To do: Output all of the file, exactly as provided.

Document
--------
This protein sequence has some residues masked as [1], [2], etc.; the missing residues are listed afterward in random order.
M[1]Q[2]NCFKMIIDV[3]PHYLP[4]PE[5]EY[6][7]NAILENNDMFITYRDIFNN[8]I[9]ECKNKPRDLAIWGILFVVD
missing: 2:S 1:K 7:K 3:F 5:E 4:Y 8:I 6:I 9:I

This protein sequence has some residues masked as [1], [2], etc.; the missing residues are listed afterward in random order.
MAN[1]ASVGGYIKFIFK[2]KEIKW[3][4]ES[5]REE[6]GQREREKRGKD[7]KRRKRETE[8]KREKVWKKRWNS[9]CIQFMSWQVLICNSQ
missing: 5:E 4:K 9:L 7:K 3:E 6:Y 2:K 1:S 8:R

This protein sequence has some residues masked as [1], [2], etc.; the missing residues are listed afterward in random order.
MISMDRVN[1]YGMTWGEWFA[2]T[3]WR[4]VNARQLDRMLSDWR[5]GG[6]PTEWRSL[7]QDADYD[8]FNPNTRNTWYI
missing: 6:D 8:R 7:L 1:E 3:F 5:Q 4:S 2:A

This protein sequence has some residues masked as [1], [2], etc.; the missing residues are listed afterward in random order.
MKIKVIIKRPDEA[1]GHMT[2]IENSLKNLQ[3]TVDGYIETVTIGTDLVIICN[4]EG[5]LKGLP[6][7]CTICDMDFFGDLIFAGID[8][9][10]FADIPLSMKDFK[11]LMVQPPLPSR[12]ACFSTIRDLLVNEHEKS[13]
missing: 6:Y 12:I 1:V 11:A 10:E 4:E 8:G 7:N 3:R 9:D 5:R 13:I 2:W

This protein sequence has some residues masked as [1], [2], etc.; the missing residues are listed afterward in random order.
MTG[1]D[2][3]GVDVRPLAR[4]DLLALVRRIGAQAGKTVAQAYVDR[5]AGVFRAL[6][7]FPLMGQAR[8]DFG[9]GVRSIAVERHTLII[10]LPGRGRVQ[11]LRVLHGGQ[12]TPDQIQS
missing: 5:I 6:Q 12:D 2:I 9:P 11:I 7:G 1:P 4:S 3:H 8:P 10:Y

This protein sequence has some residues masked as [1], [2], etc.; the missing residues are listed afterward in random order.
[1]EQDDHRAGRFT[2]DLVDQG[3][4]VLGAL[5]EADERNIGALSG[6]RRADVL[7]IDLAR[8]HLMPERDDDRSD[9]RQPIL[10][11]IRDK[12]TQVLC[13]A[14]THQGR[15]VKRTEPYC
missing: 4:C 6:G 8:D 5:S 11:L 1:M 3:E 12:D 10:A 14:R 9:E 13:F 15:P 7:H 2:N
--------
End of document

This protein sequence has some residues masked as [1], [2], etc.; the missing residues are listed afterward in random order.
M[1]Q[2]NCFKMIIDV[3]PHYLP[4]PE[5]EY[6][7]NAILENNDMFITYRDIFNN[8]I[9]ECKNKPRDLAIWGILFVVD
missing: 2:S 1:K 7:K 3:F 5:E 4:Y 8:I 6:I 9:I

This protein sequence has some residues masked as [1], [2], etc.; the missing residues are listed afterward in random order.
MAN[1]ASVGGYIKFIFK[2]KEIKW[3][4]ES[5]REE[6]GQREREKRGKD[7]KRRKRETE[8]KREKVWKKRWNS[9]CIQFMSWQVLICNSQ
missing: 5:E 4:K 9:L 7:K 3:E 6:Y 2:K 1:S 8:R

This protein sequence has some residues masked as [1], [2], etc.; the missing residues are listed afterward in random order.
MISMDRVN[1]YGMTWGEWFA[2]T[3]WR[4]VNARQLDRMLSDWR[5]GG[6]PTEWRSL[7]QDADYD[8]FNPNTRNTWYI
missing: 6:D 8:R 7:L 1:E 3:F 5:Q 4:S 2:A

This protein sequence has some residues masked as [1], [2], etc.; the missing residues are listed afterward in random order.
MKIKVIIKRPDEA[1]GHMT[2]IENSLKNLQ[3]TVDGYIETVTIGTDLVIICN[4]EG[5]LKGLP[6][7]CTICDMDFFGDLIFAGID[8][9][10]FADIPLSMKDFK[11]LMVQPPLPSR[12]ACFSTIRDLLVNEHEKS[13]
missing: 6:Y 12:I 1:V 11:A 10:E 4:E 8:G 7:N 3:R 9:D 5:R 13:I 2:W

This protein sequence has some residues masked as [1], [2], etc.; the missing residues are listed afterward in random order.
MTG[1]D[2][3]GVDVRPLAR[4]DLLALVRRIGAQAGKTVAQAYVDR[5]AGVFRAL[6][7]FPLMGQAR[8]DFG[9]GVRSIAVERHTLII[10]LPGRGRVQ[11]LRVLHGGQ[12]TPDQIQS
missing: 5:I 6:Q 12:D 2:I 9:P 11:I 7:G 1:P 4:S 3:H 8:P 10:Y

This protein sequence has some residues masked as [1], [2], etc.; the missing residues are listed afterward in random order.
[1]EQDDHRAGRFT[2]DLVDQG[3][4]VLGAL[5]EADERNIGALSG[6]RRADVL[7]IDLAR[8]HLMPERDDDRSD[9]RQPIL[10][11]IRDK[12]TQVLC[13]A[14]THQGR[15]VKRTEPYC
missing: 4:C 6:G 8:D 5:S 11:L 1:M 3:E 12:D 10:A 14:R 9:E 13:F 15:P 7:H 2:N